“Lost’s” Carlton Cuse is bringing Guillermo del Toro and Chuck Hogan’s “The Strain” to FX later this year, and on Tuesday the showrunner explained more about the series and its vampires, who have nothing in common with the ones from “The Twilight Saga.”
“Once you see it, you’ll agree, you’ll never look at vampires the same way again,” Cuse told reporters at the Television Critics Association Winter Tour 2014 in Pasadena. “These are not sparkly, brooding dudes with fangs and romantic problems. These vampires are really scary creatures, and this is a really original reimagining of vampire lore and I think it also says something about the kind of precariousness of our modern world.”
For those who haven’t read the trilogy of novels, Cuse explained the premise after showing footage that had some critics jumping in their chairs.
“The show opens with the arrival of an airplane that lands at John F. Kennedy [airport] and it kind of rolls to a stop and everyone on the airplane appears to be dead and the plane, it turns out, is carrying a mysterious cargo, which is the way in which this strain of vampirism ultimately will spread throughout New York City and ultimately the world,” he said in response to a question from AccessHollywood.com during the session.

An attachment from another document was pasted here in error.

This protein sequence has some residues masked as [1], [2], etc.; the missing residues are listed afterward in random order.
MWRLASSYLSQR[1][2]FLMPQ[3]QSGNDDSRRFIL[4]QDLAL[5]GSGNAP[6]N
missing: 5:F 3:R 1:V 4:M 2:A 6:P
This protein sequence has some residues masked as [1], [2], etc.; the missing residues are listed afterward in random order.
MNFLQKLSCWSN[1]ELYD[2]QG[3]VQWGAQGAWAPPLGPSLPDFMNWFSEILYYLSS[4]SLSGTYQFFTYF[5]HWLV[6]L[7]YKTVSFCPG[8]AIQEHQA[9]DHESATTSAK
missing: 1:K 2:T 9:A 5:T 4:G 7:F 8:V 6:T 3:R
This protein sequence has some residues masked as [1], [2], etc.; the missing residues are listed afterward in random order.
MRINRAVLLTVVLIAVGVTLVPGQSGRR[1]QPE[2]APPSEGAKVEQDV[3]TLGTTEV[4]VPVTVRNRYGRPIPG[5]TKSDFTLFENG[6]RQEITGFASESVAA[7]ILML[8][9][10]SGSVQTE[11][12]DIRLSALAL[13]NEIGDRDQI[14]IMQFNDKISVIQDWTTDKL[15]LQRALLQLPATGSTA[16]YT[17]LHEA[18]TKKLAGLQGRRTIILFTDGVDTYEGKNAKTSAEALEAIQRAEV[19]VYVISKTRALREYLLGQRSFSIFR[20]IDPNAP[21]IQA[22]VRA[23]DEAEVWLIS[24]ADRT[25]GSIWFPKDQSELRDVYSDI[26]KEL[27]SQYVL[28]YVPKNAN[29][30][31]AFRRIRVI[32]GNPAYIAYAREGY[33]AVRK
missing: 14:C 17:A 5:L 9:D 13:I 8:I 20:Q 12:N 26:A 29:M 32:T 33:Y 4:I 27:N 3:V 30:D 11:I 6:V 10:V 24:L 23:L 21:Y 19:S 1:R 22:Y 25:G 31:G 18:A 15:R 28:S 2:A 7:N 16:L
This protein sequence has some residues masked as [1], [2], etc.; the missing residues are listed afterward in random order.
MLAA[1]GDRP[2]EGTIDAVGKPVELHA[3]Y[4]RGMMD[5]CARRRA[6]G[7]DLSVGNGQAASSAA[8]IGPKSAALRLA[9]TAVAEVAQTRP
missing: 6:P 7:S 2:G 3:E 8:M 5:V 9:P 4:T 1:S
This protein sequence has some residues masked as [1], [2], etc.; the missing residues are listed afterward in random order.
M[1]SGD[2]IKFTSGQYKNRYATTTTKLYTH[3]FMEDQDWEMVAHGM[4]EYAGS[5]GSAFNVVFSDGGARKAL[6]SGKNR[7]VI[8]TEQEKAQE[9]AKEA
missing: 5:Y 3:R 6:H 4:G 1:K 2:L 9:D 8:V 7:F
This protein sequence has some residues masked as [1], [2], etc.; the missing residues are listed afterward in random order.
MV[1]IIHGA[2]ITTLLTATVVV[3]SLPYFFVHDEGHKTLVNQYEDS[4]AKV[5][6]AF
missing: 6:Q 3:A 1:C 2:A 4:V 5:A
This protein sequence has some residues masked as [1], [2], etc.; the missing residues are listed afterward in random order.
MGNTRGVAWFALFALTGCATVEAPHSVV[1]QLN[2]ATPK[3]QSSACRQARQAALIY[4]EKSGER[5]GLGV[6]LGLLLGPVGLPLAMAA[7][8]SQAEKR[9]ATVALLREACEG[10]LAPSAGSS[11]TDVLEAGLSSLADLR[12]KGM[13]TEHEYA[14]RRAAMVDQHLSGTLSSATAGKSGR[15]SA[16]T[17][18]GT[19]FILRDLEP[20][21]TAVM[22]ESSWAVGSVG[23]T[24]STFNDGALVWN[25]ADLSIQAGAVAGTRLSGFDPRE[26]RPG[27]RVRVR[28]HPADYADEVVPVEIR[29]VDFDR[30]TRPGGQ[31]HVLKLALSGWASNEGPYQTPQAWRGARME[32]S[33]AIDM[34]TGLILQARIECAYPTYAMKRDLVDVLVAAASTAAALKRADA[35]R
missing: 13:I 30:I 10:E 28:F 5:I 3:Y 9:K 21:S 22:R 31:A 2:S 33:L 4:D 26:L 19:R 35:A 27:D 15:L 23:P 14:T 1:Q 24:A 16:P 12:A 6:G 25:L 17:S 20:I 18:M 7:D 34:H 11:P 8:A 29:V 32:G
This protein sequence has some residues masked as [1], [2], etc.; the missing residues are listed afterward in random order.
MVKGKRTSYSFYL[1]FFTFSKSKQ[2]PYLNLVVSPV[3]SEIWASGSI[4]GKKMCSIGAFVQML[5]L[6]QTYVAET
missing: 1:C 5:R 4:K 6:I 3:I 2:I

“Corey Stoll plays the leader of the Canary team from the Centers [for] Disease Control,” Cuse continued. “He’s the leader of the group of epidemiologists who are trying to stop the spread of this disease and ultimately he picks up a lot of other interesting characters along the way including David Bradley, who plays Abraham Setrakian, who is a guy who you very soon discover has had encounters with these creatures before, and it’s kind of this wonderful complicated mosaic of life in New York as it’s abandoned by this virulent disease. That’s the set up.”
Cuse became a fan of the novels after he poured through the pages following his run with “Lost.”
“When ‘Lost’ was finished, I read the book, the first of the three books, and I loved it just as a fan and so cut to May of 2012, I got a call saying, ‘Would you be interested in sitting down and talking to Guillermo del Toro about turning ‘The Strain’ into a television series?’ and I said, ‘Yes,’” he recounted.
The showrunner revealed he was fascinated by this new take on vampires.
“I spent a lot time discussing with Guillermo the fact that these vampires feed and sh** at the same time,” Cuse said. “They have this incredibly elaborate biological mechanism that overtakes the regular human biology and all that is detailed pretty thoroughly in the show.”
-- Jolie Lash
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